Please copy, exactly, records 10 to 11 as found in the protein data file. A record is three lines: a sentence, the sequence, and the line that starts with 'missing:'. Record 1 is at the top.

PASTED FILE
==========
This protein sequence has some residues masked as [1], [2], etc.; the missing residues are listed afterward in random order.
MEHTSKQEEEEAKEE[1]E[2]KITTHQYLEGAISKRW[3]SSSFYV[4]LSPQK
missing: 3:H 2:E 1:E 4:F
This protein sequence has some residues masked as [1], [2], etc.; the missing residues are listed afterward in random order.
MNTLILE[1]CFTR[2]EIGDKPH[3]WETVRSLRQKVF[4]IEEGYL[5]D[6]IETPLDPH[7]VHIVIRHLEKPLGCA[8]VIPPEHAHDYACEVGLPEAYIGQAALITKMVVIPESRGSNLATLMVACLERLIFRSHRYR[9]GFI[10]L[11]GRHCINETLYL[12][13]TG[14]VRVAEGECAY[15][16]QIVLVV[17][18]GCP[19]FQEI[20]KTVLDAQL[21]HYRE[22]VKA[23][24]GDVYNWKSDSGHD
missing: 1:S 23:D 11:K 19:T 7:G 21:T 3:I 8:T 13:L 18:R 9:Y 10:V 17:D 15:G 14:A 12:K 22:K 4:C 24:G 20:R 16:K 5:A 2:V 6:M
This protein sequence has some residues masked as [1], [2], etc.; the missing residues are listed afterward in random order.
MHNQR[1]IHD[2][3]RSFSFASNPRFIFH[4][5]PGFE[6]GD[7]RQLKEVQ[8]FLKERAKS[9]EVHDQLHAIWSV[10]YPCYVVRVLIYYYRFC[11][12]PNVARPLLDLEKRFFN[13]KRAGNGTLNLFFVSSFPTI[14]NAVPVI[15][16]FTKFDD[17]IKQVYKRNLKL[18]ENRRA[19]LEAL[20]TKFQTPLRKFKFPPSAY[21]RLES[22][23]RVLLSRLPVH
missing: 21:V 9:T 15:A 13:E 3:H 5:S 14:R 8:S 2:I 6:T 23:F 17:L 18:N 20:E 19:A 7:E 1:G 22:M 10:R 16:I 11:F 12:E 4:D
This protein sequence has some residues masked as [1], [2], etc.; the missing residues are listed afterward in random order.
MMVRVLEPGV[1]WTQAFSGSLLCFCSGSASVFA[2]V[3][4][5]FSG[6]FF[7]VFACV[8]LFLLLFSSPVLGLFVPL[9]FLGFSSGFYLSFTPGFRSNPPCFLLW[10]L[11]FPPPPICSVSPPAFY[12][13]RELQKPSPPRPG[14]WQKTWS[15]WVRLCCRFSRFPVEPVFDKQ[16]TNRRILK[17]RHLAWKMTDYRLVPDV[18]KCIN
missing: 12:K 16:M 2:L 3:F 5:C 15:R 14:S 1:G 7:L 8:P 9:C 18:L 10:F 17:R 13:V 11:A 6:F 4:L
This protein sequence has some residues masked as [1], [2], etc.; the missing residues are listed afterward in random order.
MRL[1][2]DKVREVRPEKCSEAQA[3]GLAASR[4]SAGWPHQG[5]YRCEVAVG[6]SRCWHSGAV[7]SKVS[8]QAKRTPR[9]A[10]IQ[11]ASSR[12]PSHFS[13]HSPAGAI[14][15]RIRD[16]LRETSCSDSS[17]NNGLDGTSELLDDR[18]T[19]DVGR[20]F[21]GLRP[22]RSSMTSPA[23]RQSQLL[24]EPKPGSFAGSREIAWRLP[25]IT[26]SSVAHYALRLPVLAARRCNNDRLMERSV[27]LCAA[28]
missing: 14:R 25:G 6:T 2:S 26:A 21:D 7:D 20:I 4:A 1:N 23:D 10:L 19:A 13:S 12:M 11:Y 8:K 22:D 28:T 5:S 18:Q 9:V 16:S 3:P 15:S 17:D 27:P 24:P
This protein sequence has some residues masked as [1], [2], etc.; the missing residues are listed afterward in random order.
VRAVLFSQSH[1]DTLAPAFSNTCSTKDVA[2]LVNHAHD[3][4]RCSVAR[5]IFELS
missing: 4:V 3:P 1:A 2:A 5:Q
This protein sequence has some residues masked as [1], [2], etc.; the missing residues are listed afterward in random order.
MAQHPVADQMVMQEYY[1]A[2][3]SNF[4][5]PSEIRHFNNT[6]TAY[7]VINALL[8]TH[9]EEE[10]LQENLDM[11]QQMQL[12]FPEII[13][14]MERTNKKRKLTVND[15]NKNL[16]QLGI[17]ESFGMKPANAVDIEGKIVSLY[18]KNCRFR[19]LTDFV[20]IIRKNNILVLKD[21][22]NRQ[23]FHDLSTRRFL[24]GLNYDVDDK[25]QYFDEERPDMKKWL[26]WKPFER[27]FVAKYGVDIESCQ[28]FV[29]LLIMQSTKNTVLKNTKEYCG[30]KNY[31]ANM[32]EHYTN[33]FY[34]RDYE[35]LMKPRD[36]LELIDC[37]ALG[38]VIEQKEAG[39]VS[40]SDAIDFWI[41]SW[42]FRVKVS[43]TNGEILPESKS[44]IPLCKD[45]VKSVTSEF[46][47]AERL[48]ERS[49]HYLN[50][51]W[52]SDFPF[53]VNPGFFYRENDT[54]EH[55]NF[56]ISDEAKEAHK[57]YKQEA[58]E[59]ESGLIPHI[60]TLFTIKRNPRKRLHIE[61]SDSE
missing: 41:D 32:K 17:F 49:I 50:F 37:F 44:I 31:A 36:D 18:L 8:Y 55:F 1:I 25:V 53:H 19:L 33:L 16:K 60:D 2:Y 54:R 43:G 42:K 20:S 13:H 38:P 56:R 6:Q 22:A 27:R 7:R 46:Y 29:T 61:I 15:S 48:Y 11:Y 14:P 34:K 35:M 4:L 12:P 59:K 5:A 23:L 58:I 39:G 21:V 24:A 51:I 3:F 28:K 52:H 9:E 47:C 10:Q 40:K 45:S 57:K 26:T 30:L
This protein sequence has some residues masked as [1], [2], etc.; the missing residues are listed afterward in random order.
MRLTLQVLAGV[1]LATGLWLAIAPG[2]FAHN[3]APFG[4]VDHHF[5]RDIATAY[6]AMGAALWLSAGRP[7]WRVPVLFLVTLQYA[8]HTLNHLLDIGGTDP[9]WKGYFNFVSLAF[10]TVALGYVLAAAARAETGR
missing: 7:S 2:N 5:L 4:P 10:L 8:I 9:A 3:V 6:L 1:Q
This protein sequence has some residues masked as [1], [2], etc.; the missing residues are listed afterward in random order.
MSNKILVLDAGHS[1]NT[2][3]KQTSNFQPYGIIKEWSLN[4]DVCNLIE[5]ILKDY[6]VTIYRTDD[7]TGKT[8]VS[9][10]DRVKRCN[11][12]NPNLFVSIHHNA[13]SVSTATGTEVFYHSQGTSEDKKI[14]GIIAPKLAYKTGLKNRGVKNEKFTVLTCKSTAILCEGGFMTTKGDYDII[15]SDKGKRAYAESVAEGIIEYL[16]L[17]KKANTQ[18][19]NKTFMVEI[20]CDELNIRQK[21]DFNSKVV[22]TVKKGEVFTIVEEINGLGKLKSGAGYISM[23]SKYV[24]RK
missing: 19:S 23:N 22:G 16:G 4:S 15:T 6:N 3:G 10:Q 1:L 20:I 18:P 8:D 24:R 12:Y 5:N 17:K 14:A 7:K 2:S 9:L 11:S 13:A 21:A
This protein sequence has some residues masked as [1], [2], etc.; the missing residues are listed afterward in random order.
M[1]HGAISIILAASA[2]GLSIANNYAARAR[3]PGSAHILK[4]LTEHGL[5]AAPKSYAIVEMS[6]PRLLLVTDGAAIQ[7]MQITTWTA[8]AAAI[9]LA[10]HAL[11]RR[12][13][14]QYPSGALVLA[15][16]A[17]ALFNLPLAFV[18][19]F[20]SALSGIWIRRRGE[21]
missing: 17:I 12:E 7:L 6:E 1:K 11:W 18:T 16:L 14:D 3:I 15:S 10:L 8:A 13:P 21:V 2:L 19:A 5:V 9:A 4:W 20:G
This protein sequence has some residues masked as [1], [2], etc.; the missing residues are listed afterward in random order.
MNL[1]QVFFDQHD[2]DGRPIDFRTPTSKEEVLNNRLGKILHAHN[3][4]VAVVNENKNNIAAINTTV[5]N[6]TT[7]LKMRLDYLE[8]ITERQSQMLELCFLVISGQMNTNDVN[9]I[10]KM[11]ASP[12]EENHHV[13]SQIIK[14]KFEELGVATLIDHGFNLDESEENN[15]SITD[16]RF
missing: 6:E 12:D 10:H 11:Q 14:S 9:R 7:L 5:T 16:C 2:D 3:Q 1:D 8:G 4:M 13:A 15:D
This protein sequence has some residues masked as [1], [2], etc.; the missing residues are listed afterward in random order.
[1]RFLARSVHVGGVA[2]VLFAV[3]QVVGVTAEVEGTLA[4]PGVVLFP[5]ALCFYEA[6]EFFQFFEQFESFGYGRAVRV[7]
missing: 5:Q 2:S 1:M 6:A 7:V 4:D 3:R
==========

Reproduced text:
This protein sequence has some residues masked as [1], [2], etc.; the missing residues are listed afterward in random order.
M[1]HGAISIILAASA[2]GLSIANNYAARAR[3]PGSAHILK[4]LTEHGL[5]AAPKSYAIVEMS[6]PRLLLVTDGAAIQ[7]MQITTWTA[8]AAAI[9]LA[10]HAL[11]RR[12][13][14]QYPSGALVLA[15][16]A[17]ALFNLPLAFV[18][19]F[20]SALSGIWIRRRGE[21]
missing: 17:I 12:E 7:L 6:E 1:K 11:W 18:T 16:L 14:D 3:I 15:S 10:L 8:A 13:P 21:V 2:L 19:A 5:V 9:A 4:W 20:G
This protein sequence has some residues masked as [1], [2], etc.; the missing residues are listed afterward in random order.
MNL[1]QVFFDQHD[2]DGRPIDFRTPTSKEEVLNNRLGKILHAHN[3][4]VAVVNENKNNIAAINTTV[5]N[6]TT[7]LKMRLDYLE[8]ITERQSQMLELCFLVISGQMNTNDVN[9]I[10]KM[11]ASP[12]EENHHV[13]SQIIK[14]KFEELGVATLIDHGFNLDESEENN[15]SITD[16]RF
missing: 6:E 12:D 10:H 11:Q 14:S 9:R 7:L 5:T 16:C 2:D 3:Q 1:D 8:G 4:M 13:A 15:D